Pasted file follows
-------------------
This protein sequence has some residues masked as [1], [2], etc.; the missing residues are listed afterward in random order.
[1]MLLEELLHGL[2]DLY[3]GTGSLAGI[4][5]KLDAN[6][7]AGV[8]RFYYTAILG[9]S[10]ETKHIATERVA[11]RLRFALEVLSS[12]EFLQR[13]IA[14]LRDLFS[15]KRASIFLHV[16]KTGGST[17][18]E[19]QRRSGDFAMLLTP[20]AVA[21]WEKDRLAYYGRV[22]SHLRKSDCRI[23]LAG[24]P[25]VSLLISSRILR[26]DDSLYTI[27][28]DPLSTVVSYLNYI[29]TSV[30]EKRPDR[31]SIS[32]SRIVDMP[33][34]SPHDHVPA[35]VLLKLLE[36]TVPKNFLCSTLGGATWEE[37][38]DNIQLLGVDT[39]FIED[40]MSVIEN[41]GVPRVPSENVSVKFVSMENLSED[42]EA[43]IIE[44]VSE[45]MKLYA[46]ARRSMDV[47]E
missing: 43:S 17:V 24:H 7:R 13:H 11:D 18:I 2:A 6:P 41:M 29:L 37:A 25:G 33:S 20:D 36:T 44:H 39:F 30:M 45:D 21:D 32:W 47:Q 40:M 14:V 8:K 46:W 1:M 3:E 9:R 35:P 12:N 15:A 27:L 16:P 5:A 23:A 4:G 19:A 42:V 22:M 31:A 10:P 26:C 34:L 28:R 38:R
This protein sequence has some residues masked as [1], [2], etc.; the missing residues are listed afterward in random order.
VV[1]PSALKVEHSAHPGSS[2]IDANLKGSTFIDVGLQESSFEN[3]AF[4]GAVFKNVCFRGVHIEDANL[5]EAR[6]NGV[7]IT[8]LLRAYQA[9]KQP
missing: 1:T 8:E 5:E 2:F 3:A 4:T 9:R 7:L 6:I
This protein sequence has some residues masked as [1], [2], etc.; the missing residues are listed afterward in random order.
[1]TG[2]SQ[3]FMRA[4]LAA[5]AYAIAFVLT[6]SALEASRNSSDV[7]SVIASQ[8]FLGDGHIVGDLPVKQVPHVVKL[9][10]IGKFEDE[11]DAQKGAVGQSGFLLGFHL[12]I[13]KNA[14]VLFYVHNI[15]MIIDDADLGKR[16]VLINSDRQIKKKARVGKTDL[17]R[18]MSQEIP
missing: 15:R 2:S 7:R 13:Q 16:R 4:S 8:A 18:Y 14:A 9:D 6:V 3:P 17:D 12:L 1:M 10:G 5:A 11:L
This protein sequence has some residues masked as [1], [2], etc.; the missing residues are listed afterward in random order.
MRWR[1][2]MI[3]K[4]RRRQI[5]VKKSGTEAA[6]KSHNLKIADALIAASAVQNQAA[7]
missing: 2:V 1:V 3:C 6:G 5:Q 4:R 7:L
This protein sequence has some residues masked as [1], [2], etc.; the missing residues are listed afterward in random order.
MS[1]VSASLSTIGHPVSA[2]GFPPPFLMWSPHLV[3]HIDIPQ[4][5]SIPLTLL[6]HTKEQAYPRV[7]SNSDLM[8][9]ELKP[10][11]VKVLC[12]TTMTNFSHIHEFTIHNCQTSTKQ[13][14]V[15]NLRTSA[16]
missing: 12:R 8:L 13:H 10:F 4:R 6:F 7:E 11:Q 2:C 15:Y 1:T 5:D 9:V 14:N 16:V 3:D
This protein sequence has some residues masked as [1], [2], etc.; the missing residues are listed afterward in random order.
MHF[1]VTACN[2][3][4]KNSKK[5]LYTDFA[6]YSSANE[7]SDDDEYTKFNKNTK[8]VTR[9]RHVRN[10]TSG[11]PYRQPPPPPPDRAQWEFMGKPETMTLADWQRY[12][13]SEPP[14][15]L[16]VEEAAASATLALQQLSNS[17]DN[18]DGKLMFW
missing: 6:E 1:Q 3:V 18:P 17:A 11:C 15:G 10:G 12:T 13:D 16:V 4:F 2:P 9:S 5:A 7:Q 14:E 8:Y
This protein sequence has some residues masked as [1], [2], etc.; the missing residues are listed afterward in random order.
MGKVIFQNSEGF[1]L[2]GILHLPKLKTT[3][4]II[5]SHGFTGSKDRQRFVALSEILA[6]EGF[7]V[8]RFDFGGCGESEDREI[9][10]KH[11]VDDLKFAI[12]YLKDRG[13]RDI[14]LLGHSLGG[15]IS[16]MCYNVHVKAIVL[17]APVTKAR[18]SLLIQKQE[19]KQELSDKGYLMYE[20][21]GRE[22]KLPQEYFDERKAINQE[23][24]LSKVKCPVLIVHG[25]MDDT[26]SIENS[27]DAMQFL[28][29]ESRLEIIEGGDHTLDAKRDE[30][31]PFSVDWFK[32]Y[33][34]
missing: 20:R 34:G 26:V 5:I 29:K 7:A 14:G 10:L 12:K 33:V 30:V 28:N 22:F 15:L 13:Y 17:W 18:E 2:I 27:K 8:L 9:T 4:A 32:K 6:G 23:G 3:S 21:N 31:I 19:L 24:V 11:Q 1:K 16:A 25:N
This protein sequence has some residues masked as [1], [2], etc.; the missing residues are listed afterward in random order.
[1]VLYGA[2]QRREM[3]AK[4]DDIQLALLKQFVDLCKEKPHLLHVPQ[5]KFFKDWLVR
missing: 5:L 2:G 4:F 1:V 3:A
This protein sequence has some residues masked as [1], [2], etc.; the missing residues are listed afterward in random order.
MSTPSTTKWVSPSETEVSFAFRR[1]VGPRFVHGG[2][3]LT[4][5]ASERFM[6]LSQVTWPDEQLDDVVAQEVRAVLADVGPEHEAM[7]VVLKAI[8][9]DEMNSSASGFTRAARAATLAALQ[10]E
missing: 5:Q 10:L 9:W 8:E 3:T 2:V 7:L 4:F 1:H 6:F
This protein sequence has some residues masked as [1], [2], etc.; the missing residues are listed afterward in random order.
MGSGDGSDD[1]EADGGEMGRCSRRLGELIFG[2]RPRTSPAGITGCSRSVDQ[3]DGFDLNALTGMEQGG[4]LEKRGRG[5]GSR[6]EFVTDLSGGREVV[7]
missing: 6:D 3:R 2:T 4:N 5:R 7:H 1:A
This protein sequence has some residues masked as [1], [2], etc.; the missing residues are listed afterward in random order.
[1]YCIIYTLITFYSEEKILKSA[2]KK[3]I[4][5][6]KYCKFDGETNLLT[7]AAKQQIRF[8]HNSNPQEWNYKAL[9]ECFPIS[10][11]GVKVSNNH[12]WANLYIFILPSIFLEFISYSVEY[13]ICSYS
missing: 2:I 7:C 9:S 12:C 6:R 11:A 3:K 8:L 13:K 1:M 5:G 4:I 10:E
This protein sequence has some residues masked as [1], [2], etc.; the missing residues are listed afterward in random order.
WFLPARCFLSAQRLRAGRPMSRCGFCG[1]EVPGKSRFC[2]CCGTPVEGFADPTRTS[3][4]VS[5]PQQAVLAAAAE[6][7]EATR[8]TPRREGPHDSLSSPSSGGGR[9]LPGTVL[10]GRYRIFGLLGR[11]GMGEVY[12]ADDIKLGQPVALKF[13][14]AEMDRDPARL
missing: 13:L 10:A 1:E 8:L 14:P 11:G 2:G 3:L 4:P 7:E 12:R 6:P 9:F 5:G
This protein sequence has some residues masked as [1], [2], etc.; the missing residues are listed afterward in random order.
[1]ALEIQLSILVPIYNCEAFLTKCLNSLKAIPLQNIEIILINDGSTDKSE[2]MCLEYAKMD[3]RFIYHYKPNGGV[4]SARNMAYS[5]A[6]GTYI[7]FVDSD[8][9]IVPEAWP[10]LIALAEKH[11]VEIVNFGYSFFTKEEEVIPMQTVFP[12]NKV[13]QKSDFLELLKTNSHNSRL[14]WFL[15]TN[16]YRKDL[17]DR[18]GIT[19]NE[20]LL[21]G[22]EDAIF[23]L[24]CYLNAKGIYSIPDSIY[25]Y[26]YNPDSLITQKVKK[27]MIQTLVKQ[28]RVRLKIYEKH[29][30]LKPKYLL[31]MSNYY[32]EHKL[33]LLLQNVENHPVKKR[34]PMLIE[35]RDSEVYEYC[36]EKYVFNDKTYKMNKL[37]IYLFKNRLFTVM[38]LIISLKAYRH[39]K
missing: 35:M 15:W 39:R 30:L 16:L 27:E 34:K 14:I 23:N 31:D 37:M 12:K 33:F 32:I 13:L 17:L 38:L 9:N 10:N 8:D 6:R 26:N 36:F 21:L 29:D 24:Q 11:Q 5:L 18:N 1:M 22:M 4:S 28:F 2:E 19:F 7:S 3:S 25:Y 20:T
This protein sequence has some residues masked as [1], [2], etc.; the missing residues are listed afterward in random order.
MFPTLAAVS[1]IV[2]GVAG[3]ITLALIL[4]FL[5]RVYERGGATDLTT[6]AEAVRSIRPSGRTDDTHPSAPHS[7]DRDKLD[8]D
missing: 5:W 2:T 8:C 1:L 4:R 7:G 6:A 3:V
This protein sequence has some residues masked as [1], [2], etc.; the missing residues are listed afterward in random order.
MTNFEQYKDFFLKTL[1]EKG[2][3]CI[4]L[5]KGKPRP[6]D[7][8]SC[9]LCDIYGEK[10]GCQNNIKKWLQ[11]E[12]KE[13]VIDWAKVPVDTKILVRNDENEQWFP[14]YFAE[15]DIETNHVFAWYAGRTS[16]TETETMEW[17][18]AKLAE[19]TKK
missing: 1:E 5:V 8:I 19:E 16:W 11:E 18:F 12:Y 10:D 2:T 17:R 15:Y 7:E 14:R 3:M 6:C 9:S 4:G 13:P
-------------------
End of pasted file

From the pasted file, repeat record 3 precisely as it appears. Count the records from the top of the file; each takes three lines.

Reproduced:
This protein sequence has some residues masked as [1], [2], etc.; the missing residues are listed afterward in random order.
[1]TG[2]SQ[3]FMRA[4]LAA[5]AYAIAFVLT[6]SALEASRNSSDV[7]SVIASQ[8]FLGDGHIVGDLPVKQVPHVVKL[9][10]IGKFEDE[11]DAQKGAVGQSGFLLGFHL[12]I[13]KNA[14]VLFYVHNI[15]MIIDDADLGKR[16]VLINSDRQIKKKARVGKTDL[17]R[18]MSQEIP
missing: 15:R 2:S 7:R 13:Q 16:R 4:S 8:A 18:Y 14:A 9:D 6:V 3:P 17:D 12:L 1:M 10:G 5:A 11:L